Ombudsman Program: Advocating for a Better Quality of Life
The Long-Term Care Ombudsman Program of the United Way Area Agency on Aging provides assistance to residents of all long-term care facilities in Jefferson County. These include nursing homes, assisted-living facilities, specialty-care facilities and boarding homes. We act as advocates for residents and their families and investigate complaints on their behalf, thereby helping ensure that the rights of residents are protected. An Ombudsman also makes unannounced visits to long-term care facilities and boarding homes on a routine basis to monitor the quality and consistency of long-term care across Jefferson County.
An Ombudsman educates residents, facility staff, family members and the general public on many issues of importance to long term-care residents. By making referrals to other agencies as needed, providing community education, meeting with resident and family councils, offering in-service training and advocating before local, state and federal government, representatives of the Ombudsman Program strive to ensure that all residents are receiving the quality of care to which they are entitled, while also respecting their privacy and confidentiality.
The resident or a family member, friend or any concerned third party may make a complaint with an Ombudsman at any time and may remain anonymous if desired. Residents are always in control of the Ombudsman’s level of involvement in their issues. Following notification of a concern, an Ombudsman will investigate and attempt to correct or resolve the problem or mediate between the parties in order to reach an agreement that is consistent with the resident’s rights and the facility’s responsibilities. The Ombudsman makes sure the resident’s voice is heard and understood while remaining focused on protecting the health, safety and rights of all long-term care residents. The primary goal is to improve the resident’s quality of life through proper, professional and compassionate care. There is no charge for using Ombudsman services.
For more information on what the Long-Term Care Ombudsman Program can do for you or someone you care about, call 1-800-Age-Line (1-800-243-5463).
Frequently Asked Questions
What is an Ombudsman?
The word ombudsman (om-budz-man) is of Swedish origin and means one who speaks on behalf of another. The Long-Term Care Ombudsman Program of the United Way Area Agency on Aging is composed of individuals whose main responsibility is to help residents in long-term care facilities maintain or improve their quality of life by helping ensure their rights are not violated.
What is the role of an Ombudsman?
The Ombudsman has many different roles that apply to a variety of situations. These include:
Facilitator – helping people formulate or simplify problems and complaints
Educator – providing learning materials and educational brochures to facility staff, families, residents and the community at large, thus encouraging self-help and problem solving
Broker – making referrals and monitoring the referral to see that the problem is solved
Intermediary – promoting communication among those involved in a problem
Collaborator – working with residents and staff toward mutually beneficial solutions
Mediator – bringing together all involved individuals to arrive at an agreement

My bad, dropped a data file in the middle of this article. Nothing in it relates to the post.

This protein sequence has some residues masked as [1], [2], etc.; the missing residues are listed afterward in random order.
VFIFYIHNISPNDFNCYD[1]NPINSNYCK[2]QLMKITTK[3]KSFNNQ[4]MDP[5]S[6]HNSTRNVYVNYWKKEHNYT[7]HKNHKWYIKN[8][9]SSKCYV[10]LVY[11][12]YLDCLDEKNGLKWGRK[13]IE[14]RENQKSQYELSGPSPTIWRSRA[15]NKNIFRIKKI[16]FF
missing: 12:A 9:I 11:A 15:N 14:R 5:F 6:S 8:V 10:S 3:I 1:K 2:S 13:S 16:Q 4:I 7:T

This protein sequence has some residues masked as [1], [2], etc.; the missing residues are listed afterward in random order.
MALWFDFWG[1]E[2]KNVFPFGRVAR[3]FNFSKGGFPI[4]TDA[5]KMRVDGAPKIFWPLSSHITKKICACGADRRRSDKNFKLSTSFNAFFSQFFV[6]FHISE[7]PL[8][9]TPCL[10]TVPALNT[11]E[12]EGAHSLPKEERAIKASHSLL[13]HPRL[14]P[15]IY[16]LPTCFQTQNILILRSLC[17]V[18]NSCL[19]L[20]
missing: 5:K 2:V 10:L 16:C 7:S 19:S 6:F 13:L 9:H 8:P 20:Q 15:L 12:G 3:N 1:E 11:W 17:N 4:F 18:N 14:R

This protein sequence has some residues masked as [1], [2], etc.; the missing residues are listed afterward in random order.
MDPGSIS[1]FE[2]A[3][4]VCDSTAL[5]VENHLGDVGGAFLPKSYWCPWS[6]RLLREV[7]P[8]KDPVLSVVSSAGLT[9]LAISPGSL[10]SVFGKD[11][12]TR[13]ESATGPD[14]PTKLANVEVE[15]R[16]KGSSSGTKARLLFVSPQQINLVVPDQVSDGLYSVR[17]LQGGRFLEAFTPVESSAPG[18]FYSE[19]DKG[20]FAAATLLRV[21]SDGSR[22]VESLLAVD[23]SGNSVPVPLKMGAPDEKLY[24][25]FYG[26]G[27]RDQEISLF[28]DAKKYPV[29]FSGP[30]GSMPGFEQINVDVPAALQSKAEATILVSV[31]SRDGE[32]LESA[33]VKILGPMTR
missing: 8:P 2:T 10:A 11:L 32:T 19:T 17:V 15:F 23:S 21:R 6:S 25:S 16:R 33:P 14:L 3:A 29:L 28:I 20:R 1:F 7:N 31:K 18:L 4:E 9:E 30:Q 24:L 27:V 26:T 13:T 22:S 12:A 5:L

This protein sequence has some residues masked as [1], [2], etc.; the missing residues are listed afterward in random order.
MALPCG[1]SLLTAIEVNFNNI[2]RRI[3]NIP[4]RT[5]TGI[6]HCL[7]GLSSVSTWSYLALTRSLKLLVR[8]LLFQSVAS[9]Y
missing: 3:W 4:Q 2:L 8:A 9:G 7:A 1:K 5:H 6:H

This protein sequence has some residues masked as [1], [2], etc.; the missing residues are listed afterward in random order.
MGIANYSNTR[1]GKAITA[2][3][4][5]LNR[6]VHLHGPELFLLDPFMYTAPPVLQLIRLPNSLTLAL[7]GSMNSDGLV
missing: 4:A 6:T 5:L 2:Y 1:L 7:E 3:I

Advocate – acting on behalf of others and safeguarding their rights and interests
Investigator – gathering pertinent information from many sources for impartial review
Problem solver – bringing about resolutions to problems or complaints concerning various aspects of long-term care
Who can contact an Ombudsman?
Residents, family members, friends and staff members can contact their local Ombudsman regarding any issues or complaints with a facility or facility staff member.
How can the Ombudsman be contacted?
Each facility should display a poster about the Ombudsman Program, including contact information, in clear view. In Jefferson County, the Ombudsman representatives are Ashley Kyles and Amber McKinstry. They can be reached at 1-800-Age-Line (1-800-243-5463).
Our Volunteers Make a Life-Changing Difference
A Long-Term Care Ombudsman Volunteer is educated and certified to visit his/her assigned facility regularly, talk with residents and their families and identify concerns, issues and complaints. All reports are then directed to the local Ombudsman for investigation. Volunteers gather information but do not independently address complaints and concerns with facility staff.
Certified Ombudsman Volunteers:
- Observe and monitor the residents’ care and the quality of life
- Advocate for the rights, safety and well-being of residents, and monitor the facility’s implementation of residents’ rights
- Educate and inform residents, family members and facility staff about residents’ rights
- Encourage resident self-advocacy and self-determination to work together and with facility staff to address and resolve issues
- Follow up on problem-resolution efforts being handled by Ombudsman Program staff and volunteers
- Communicate regularly with the Ombudsman Program staff, including written facility-visit reports submitted monthly
- Attend continuing education meetings, generally held on a quarterly basis
- Maintain and ensure confidentiality
- Develop relationships based on trust and respect with residents, family members, facility administration and staff
For more information about volunteer opportunities with the Long-Term Care Ombudsman Program, call 1-800-Age-Line (1-800-243-5463).